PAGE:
Explain the different circumstances that led to the creation of the Church of England and Calvinism.

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In the 1530s, King Henry VIII wanted to end his marriage with Catherine of Aragon because she had thus far only birthed a daughter and because he became interested in Anne Boleyn. Knowing that divorce was out of the question, as both he and Catherine were Roman Catholic and the...

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In the 1530s, King Henry VIII wanted to end his marriage with Catherine of Aragon because she had thus far only birthed a daughter and because he became interested in Anne Boleyn. Knowing that divorce was out of the question, as both he and Catherine were Roman Catholic and the Catholic church prohibited divorce, Henry's idea was to ask the pope to annul the marriage, which would declare it null and void, as well as invalid.

Pope Clement VII refused to fulfill Henry's wishes, mainly because of Emperor Charles V of Spain, who was Catherine's nephew and who took control of Rome, giving him the power to influence the pope's decisions. Infuriated, Henry decided to ignore the pope's refusal to annul the marriage and declared himself the supreme head of the Church of England (Act of Supremacy, 1534) and married Anne without the blessings or authorization of the pope.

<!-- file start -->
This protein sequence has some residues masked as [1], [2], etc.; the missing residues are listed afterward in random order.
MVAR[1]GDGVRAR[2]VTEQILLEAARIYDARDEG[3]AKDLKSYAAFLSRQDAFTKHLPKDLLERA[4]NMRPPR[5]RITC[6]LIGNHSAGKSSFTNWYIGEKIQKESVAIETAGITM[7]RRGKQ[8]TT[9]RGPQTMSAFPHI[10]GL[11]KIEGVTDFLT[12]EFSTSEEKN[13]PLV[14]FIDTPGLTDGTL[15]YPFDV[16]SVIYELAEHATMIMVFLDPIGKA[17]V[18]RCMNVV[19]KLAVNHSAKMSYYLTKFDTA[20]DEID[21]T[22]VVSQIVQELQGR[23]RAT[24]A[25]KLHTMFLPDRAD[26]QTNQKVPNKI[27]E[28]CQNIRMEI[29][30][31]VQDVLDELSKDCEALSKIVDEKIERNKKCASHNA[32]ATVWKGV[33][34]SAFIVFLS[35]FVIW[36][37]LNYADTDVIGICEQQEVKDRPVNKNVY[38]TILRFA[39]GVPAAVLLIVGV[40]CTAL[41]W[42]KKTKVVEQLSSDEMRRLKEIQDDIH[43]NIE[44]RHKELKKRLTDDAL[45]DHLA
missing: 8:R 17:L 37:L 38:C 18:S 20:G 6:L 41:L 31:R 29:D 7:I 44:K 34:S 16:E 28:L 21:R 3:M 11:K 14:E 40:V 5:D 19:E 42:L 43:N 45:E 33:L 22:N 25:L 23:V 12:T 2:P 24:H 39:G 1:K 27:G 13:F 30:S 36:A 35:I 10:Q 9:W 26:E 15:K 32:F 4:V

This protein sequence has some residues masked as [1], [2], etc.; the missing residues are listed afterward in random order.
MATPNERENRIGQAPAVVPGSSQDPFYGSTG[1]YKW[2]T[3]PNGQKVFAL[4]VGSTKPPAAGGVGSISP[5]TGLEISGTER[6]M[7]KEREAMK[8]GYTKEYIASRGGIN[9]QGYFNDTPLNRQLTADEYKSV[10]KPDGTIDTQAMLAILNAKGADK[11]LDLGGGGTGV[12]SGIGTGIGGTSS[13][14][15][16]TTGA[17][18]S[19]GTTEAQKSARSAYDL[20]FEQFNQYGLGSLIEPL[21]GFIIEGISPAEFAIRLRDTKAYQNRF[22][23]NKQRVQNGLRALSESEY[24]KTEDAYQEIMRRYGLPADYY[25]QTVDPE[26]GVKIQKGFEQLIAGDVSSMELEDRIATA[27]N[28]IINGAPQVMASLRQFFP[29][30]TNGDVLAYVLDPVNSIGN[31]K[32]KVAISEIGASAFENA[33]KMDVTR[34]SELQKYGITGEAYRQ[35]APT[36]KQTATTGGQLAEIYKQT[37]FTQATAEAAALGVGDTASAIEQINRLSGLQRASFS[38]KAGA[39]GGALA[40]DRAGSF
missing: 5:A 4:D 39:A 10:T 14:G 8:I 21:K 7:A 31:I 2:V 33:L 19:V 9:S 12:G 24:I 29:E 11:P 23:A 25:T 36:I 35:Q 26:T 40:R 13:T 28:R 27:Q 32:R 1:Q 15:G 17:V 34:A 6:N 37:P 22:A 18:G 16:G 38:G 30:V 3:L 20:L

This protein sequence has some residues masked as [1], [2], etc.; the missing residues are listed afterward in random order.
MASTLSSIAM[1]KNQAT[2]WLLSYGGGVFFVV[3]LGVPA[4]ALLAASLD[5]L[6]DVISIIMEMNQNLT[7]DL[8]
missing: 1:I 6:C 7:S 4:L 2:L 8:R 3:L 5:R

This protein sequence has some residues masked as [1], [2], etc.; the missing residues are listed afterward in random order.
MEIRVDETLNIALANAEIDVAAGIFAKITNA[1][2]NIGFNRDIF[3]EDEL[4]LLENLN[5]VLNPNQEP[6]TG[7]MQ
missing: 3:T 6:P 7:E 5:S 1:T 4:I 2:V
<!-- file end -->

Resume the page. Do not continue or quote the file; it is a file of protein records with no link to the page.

Thus, the Church of England became separate from the Catholic church, and the Anglican doctrine became its main theology. The 1538 Act of Supremacy described the Church of England as both Catholic and Reformed (Protestant Reformation) and declared the monarch the supreme governor of the Church of England.

Calvinism started in Switzerland, where Huldrych Zwingli founded the Swiss Reformed Church and believed that the state and the church were ruled by God and God only. His Reformed theology, which was in opposition with the Lutheran claims and teachings that Christ is present in the Eucharist, began to spread not only in Switzerland but in parts of Europe too, until it reached John Calvin, who became the most popular Reformed theologian and the most important figure in Calvinism. In fact, Calvinism was named after John Calvin; the name was actually given by Lutheran theologians, who considered Reformed theology heresy.

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